Ohio Lawmakers Propose Paying Kids To Go To School

(BrightPress.org) – A new proposal to pay students to show up to class in Ohio is getting attention after post-pandemic absenteeism is on the rise in the state. The bill would offer families $500/year for every child between kindergarten and 9th grade who achieves 90% or higher in attendance. High school seniors would also be eligible to receive $250 upon graduation with potential bonuses of $750 on top of that for students who maintain GPAs at 3.0 or above.

The bill has bipartisan sponsorship from Democrat Dani Isaacsohn and Republican Bill Seitz, both from the Cincinnati metropolitan area. The bill will create a 2-year long pilot study costing taxpayers around $1.5 million which would attempt to determine if paying students can improve attendance.

Due to the experimental nature of the program, only the schools with the worst attendance rates would be eligible to participate. Seitz said the intention was to pick the worst offenders and see if the program would “move the needle,” or generate tangible results.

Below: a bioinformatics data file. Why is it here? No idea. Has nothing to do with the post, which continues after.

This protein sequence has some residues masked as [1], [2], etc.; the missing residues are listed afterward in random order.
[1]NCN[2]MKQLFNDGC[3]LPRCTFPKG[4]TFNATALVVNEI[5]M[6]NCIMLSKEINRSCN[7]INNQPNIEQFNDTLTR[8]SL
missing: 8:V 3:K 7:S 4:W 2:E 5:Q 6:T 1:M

Absenteeism has been a major problem for public schools in Ohio, and around the nation, due to the fallout from the pandemic policies like mandatory lockdowns and school closures. Many warned that the damage being done to a generation of American schoolchildren would manifest down the line and this seems to be one of the outcomes.

Isaacsohn called the problem “the number one issue” for teachers and school administrators. He suggested that financial rewards and incentives can help nudge families back into maintaining regular attendance.

Roughly half of Columbus students tend to miss 10% or more of their classes. Nationally, just under 10% of all students K-12 were absent on a regular school day in the 2022-23 school year, per reporting from the New York Times. 

Students were also harmed by the forced switch to remote learning during the pandemic, many students are behind or missed elaboration of key concepts that will be required for more advanced lessons.

Conservative Republicans criticized the bill suggesting we shouldn’t have to pay people to obey laws. Rep. Josh Williams asked if we’re going to start people to avoid committing other crimes, like assault or rape.

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